Toews was shown the interior of a large trailer, seized at the border around five years ago that had a false floor concealing a series of metal drawers for transporting large quantities of contraband drugs.

CBSA officer Scott Byhre explained that smugglers had moved to constructing false trailer floors after false noses on trucks were beginning to be discovered with regularity.

“They evolved and we have evolved,” he said.

Also on display for Toews were all 81 of the firearms seized at the crossing in the first seven months of this year, as opposed to 51 during the same period of last year.

“What surprises me and what I find unsettling is the type of weapons we are finding,”  Scoville told Peace Arch News about the haul, which, as well as handguns, includes assault rifles and heavy-calibre automatic weapons with high-capacity magazines.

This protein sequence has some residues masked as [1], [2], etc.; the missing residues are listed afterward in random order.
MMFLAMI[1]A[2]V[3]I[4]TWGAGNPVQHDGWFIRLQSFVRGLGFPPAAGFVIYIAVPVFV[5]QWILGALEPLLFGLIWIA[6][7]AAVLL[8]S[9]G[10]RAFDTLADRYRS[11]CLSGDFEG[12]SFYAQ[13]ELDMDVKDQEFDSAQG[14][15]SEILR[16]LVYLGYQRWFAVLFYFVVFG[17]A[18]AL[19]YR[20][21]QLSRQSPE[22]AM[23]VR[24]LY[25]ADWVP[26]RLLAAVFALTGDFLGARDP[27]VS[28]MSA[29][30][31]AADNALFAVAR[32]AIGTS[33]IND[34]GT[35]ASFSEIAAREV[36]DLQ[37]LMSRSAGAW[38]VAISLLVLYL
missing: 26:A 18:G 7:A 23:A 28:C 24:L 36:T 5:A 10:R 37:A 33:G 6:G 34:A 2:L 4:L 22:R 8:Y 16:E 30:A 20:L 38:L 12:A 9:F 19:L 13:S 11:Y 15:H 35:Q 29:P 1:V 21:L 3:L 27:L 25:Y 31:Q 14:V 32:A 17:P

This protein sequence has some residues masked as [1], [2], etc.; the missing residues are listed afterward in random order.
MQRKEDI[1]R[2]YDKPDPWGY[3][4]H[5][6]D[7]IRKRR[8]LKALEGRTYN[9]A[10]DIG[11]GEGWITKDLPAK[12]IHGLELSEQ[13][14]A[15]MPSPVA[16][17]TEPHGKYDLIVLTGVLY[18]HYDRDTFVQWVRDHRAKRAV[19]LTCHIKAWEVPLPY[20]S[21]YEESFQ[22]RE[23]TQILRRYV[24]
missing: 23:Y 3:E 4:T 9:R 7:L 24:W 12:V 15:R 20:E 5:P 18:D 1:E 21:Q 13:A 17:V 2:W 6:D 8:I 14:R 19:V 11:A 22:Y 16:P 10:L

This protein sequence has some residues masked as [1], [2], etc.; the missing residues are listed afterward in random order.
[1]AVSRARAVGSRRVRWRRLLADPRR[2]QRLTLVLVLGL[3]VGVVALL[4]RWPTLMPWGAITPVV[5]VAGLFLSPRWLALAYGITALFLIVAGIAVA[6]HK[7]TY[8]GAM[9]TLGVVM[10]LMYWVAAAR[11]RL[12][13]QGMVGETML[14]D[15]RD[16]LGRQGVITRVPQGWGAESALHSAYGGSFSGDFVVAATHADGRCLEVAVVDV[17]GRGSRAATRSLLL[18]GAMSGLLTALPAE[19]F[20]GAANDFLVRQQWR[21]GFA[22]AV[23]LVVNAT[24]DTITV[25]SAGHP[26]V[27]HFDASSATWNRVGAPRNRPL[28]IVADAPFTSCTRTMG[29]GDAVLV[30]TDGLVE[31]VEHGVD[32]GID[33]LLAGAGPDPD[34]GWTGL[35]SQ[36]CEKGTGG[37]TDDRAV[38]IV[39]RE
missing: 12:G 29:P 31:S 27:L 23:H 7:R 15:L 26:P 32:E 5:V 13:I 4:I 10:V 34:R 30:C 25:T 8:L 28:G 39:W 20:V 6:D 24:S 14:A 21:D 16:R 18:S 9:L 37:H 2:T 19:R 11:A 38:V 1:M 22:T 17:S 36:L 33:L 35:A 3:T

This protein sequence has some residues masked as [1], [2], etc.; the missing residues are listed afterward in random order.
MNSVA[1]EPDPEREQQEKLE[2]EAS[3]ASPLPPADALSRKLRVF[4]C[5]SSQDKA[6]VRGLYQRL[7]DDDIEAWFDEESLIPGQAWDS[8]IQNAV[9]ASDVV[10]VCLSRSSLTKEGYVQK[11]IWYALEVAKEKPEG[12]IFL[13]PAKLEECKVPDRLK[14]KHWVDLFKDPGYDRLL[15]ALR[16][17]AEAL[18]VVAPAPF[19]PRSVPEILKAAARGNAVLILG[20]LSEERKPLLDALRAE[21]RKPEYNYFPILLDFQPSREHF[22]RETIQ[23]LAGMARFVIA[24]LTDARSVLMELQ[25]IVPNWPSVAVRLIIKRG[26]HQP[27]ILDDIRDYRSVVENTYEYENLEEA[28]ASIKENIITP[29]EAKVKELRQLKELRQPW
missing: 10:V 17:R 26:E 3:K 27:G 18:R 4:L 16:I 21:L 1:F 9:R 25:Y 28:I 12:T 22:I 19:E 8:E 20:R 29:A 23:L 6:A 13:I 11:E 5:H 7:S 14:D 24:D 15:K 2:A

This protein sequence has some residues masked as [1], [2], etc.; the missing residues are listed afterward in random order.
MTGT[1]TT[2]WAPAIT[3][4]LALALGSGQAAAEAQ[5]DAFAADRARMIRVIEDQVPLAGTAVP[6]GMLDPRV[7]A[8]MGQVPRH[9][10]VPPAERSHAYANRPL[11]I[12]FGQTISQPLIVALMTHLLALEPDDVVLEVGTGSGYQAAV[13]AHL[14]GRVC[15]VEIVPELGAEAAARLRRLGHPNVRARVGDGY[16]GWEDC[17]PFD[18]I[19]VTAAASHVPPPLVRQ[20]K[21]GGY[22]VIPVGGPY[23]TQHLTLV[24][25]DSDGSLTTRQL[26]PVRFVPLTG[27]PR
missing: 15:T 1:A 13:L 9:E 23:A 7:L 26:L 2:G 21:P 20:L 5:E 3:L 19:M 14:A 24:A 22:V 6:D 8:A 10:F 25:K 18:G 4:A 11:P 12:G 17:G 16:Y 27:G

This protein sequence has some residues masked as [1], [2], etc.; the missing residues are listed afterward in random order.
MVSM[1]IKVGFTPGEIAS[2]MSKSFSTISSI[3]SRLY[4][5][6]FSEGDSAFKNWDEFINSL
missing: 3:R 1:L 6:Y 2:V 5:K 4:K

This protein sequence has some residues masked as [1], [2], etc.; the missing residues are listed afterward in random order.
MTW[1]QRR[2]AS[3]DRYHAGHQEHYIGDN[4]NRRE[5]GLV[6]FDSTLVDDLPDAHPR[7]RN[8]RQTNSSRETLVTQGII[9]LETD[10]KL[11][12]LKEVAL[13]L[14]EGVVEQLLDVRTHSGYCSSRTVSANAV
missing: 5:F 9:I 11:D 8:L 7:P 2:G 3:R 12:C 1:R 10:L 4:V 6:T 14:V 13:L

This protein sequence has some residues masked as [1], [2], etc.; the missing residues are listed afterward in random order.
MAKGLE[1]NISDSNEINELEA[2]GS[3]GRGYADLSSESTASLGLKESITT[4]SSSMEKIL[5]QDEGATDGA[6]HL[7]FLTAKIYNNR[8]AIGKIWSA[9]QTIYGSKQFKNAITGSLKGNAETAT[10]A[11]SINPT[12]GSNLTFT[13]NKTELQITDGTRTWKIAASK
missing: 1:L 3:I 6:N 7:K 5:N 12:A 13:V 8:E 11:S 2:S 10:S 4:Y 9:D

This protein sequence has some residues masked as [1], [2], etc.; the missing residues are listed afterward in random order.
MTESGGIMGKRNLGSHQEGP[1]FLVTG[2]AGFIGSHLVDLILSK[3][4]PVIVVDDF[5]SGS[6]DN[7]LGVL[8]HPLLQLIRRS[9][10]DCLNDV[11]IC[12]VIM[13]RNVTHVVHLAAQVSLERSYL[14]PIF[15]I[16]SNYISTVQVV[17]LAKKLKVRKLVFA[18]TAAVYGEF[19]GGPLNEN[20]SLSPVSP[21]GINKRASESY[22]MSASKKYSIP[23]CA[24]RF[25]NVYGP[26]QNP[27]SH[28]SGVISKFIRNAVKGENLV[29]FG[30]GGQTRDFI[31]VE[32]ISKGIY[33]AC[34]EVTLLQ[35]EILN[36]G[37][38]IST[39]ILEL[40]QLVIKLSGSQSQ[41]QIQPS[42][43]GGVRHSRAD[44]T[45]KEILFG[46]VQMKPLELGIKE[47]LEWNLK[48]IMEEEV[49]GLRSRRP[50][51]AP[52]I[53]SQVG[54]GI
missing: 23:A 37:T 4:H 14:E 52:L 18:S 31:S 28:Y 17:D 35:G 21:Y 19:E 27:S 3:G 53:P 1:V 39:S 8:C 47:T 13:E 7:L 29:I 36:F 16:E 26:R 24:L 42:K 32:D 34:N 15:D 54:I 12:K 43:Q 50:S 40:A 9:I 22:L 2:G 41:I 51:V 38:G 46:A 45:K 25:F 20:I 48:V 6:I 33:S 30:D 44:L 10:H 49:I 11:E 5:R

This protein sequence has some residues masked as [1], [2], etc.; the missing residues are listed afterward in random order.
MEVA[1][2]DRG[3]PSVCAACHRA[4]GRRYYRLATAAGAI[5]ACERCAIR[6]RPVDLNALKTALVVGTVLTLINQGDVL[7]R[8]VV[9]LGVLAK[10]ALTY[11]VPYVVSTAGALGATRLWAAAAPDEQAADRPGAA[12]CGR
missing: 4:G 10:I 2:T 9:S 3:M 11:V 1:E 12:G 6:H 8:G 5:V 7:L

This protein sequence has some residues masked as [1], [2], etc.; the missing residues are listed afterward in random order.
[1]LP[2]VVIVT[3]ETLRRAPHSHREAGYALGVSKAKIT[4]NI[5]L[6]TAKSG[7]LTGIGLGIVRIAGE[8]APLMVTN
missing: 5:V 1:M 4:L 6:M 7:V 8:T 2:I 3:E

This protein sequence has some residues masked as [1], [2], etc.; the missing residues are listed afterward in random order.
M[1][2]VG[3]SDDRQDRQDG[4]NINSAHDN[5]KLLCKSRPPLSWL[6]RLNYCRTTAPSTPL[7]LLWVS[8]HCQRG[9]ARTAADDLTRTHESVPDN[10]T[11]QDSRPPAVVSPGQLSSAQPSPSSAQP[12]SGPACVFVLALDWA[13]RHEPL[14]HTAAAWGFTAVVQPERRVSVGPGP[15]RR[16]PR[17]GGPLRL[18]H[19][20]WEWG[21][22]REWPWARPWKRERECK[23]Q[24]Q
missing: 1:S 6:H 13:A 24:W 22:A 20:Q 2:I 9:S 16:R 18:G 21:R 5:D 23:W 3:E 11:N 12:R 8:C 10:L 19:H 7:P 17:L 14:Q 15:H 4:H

“It used to be that we would get Ma and Pa gun owners from the U.S. who were coming into the country unaware of our regulations.”

But Scoville said it is a matter of conjecture why such sophisticated weaponry is increasingly being smuggled into Canada.

“It’s hard to characterize it,” he said, although he acknowledged the suspicion that it’s linked to drug gangs and organized crime on the Lower Mainland.

“It may fit in with the sudden surge of gun activity in Vancouver,” he added.

 

Get local stories you won't find anywhere else right to your inbox.
Sign up here

Just Posted

White Rock Rotary Club president Mauricio Browne de Paula (front right) with other club and community volunteers at the launch of the free hot lunch program at the city parking lot at Russell Avenue and Johnston Road on May 21. (File photo)